Expert Advice on How to Pay Off Credit Card Debt Fast

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It’s no secret that a large percentage of Australian’s are drowning in credit card debt. Believe it or not, there are over 16 million credit cards in Australia as of 2018, and that number is only rising. This means there’s also a national debt of accruing interest of over $33 billion. Yes, that’s billion not million!

Where did all of this debt come from? Unfortunately, the leading cause of debt today is a lack of savings. Many households across the nation struggle to make ends meet. Credit cards are all people have to fall back on when an emergency expense pops up unexpectedly.

In addition, there’s a culture of consumerism everywhere you look. Everyone wants to keep up with the Joneses without the bank accounts to back it up. While credit cards might be able to afford you the latest and greatest tech, all of those swipes come back to haunt you later.

How are you expected to pay off this credit card debt fast? While the best way to make a positive change is to improve your financial habits, we could all use some words of wisdom from the top names in business and finance. Here’s the best expert advice on how to pay off your credit card debt fast.

1. Beware of Interest

Ric Edelman, author of The Truth About Money, urges everyone to pay attention to interest rates when it comes to credit cards. We all know how easy it is to rack up the charges, but the problem really comes when you’re not able to pay it off in full each month.

He says, “The interest rate that credit cards charge is very high — higher than you’d reasonably be expected to earn in an investment. And it can very quickly become a downward spiral as not only the money you don’t pay off is charged interest, but interest is charged interest.”

What you can learn from this: Always read the fine print. If a credit card seems too good to be true or offers a strikingly low intro period, it probably will drive up the cost later on. There’s no such thing as a free lunch, so make sure you know what you’re getting into when you sign up for a new credit card.

2. Use the D.E.B.T. Plan

Marcus Garrett is the money expert behind the Paychecks & Balances podcast. Not only is his podcast a great resource for anyone trying to be more financially literate, but he also has a simplified payoff plan known as DEBT. Here’s what the acronym stands for:

  • D – Define the problem. Before you seek help, you need to know what the problem is with your spending habits. Garratt recommends pulling up your credit report and bank statements and doing the math for yourself.
  • E – Establish a plan. Next, you need a plan with a clear goal. Maybe you want to get out of debt over the next five years. Use a debt calculator to see how to do just that, or work with a debt specialist who can consider your unique situation.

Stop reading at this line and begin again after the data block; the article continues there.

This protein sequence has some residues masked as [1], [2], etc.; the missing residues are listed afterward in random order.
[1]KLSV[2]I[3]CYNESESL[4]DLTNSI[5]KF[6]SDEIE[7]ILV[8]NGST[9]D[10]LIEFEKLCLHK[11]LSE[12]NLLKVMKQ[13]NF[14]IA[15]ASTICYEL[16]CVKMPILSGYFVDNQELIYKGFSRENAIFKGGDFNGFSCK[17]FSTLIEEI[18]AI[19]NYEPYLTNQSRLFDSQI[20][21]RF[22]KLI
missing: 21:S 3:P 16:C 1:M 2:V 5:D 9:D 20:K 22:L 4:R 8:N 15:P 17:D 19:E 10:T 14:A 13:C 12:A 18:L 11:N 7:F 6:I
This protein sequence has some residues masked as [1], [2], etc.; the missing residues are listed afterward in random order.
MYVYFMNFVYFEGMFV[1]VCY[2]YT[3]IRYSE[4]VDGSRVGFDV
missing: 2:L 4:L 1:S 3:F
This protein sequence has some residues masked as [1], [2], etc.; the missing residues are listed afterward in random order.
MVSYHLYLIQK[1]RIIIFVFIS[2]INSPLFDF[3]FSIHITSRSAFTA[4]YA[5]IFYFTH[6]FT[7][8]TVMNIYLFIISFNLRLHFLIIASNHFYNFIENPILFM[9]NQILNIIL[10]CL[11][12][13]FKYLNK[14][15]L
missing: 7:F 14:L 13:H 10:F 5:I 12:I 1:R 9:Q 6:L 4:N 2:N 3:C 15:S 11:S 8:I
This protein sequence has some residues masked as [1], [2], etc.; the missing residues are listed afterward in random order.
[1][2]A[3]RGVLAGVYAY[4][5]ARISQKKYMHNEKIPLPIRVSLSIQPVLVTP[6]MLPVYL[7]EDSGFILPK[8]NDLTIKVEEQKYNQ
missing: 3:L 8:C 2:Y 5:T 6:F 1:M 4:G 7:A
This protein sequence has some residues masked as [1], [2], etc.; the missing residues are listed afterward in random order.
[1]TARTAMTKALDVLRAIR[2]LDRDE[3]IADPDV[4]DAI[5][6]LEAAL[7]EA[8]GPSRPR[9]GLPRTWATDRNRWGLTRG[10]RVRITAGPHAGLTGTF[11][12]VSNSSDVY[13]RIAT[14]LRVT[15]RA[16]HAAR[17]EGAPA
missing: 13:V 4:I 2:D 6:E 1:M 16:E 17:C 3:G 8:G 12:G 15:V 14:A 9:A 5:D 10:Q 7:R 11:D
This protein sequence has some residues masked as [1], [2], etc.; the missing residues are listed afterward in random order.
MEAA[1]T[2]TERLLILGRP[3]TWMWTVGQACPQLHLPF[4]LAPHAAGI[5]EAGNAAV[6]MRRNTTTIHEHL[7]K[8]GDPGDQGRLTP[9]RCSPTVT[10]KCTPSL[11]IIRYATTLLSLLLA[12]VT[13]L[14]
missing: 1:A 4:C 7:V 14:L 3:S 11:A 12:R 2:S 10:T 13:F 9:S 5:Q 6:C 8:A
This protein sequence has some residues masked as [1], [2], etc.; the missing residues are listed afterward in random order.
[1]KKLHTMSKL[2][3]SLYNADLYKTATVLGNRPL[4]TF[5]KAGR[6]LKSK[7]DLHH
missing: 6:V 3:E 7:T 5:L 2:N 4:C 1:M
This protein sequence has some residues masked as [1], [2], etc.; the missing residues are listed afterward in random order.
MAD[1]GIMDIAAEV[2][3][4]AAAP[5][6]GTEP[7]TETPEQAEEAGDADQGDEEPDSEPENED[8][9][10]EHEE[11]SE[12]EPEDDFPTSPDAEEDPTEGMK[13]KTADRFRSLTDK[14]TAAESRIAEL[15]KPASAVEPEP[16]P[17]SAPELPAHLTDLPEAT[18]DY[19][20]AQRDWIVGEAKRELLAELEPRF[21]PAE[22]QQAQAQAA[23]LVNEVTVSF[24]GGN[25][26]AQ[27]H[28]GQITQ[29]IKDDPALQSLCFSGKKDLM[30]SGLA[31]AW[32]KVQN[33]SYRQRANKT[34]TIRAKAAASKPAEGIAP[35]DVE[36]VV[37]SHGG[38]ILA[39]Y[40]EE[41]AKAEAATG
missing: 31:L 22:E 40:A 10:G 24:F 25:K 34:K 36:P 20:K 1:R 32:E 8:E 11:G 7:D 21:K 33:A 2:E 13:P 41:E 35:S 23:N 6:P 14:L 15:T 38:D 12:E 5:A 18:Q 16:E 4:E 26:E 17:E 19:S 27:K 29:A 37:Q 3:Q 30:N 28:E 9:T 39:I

• B – Budget. Now that you’ve started to create a plan, it’s time to budget. Garrett recommends using 50% of your income on needs, 30% on wants, and 20% to pay down your debt. This is the 50/20/30 budget rule, and it’s highly effective.
  • T – Trust the process. Finally, you need to trust that your plan will work even when times are tough.

What you can learn from this: With the DEBT method, there’s a step for every part of the pay off process. If you skip a step, such as defining the problem, you’re more likely to fall into the debt cycle again in the future.

3. Avalanche vs. Snowball Method

When you first get started with credit card debt payoff, you’ll hear about the avalanche and snowball methods. The avalanche method is when you pay off the highest interest balances first, which will lower the amount of interest you pay over time. On the other hand, with the snowball method, you pay your lowest balance first and gain momentum like a snowball.

So which method is best? According to Simon Blanchard, a business professor at Georgetown in the United States, the avalanche method isn’t always the best even though it saves you money. He argues it’s more motivating to see a chunk of debt removed from a small account. It’s that motivation that “makes consumers work harder at applying money to their debts.”

What you can learn from this: There is no one-size-fits-all when it comes to credit card debt. If you’re more concerned about saving on interest, the avalanche option is likely best for you. However, if you need some extra motivation, feel free to start with the snowball method.

Say Goodbye to Credit Card Debt

These experts above know what they’re talking about. Through their experience with credit card debt and helping others recover their finances, they’ve mastered the art of smart money habits. Change starts with you, so take these pieces of advice seriously.

If you’re struggling to create a debt pay off plan, you might need extra help. You don’t have to go on this journey alone. The experts at Debt Busters have over 10 years of experience helping Australians overcome their financial hardships, one solution at a time. From debt consolidation to repayment options, there’s a plan out there that’s right for you. Call us today on 1300 368 322.


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